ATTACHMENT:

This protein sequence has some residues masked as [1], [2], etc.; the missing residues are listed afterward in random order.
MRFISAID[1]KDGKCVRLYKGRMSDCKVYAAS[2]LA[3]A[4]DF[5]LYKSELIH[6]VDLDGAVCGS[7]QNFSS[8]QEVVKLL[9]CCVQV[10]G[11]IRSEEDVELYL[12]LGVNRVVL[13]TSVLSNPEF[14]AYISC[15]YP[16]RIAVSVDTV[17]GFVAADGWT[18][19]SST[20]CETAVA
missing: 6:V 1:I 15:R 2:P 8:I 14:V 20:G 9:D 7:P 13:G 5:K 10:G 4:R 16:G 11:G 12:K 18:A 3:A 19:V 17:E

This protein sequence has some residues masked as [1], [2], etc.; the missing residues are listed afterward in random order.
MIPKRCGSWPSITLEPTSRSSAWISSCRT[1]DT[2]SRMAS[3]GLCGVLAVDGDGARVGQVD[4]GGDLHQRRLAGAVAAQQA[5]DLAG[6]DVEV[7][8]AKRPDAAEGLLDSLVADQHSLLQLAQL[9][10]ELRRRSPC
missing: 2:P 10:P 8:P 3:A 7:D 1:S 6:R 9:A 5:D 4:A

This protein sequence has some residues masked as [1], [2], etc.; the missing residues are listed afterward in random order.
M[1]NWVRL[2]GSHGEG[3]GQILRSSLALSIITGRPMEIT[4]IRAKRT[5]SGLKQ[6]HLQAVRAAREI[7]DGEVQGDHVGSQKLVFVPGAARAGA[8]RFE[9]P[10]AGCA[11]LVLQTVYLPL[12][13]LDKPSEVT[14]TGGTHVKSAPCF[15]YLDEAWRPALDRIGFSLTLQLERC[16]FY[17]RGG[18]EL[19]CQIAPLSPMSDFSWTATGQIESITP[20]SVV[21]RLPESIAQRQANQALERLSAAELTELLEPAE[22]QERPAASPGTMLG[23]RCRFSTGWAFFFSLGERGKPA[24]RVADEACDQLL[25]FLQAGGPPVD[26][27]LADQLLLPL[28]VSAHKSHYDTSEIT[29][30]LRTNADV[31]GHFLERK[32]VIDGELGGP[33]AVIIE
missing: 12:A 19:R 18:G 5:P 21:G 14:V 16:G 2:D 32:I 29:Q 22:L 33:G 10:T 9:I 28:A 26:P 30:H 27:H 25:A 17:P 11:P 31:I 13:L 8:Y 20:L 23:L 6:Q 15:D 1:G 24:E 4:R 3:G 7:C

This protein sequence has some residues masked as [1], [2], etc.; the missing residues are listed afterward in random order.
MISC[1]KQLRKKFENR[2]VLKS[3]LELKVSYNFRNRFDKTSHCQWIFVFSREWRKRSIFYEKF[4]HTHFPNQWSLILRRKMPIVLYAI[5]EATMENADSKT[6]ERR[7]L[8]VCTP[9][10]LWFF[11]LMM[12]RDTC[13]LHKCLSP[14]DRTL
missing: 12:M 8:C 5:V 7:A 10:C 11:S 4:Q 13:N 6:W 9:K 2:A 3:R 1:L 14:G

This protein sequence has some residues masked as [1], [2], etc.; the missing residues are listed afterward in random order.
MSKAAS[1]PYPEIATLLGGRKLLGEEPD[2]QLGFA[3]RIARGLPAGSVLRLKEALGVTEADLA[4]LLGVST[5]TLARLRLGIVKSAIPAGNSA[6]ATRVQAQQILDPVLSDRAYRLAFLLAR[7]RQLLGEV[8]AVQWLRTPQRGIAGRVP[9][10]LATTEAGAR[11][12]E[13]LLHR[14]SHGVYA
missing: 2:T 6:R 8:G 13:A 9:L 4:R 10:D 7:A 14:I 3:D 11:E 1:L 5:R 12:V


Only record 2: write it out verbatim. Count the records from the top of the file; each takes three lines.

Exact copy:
This protein sequence has some residues masked as [1], [2], etc.; the missing residues are listed afterward in random order.
MIPKRCGSWPSITLEPTSRSSAWISSCRT[1]DT[2]SRMAS[3]GLCGVLAVDGDGARVGQVD[4]GGDLHQRRLAGAVAAQQA[5]DLAG[6]DVEV[7][8]AKRPDAAEGLLDSLVADQHSLLQLAQL[9][10]ELRRRSPC
missing: 2:P 10:P 8:P 3:A 7:D 1:S 6:R 9:A 5:D 4:A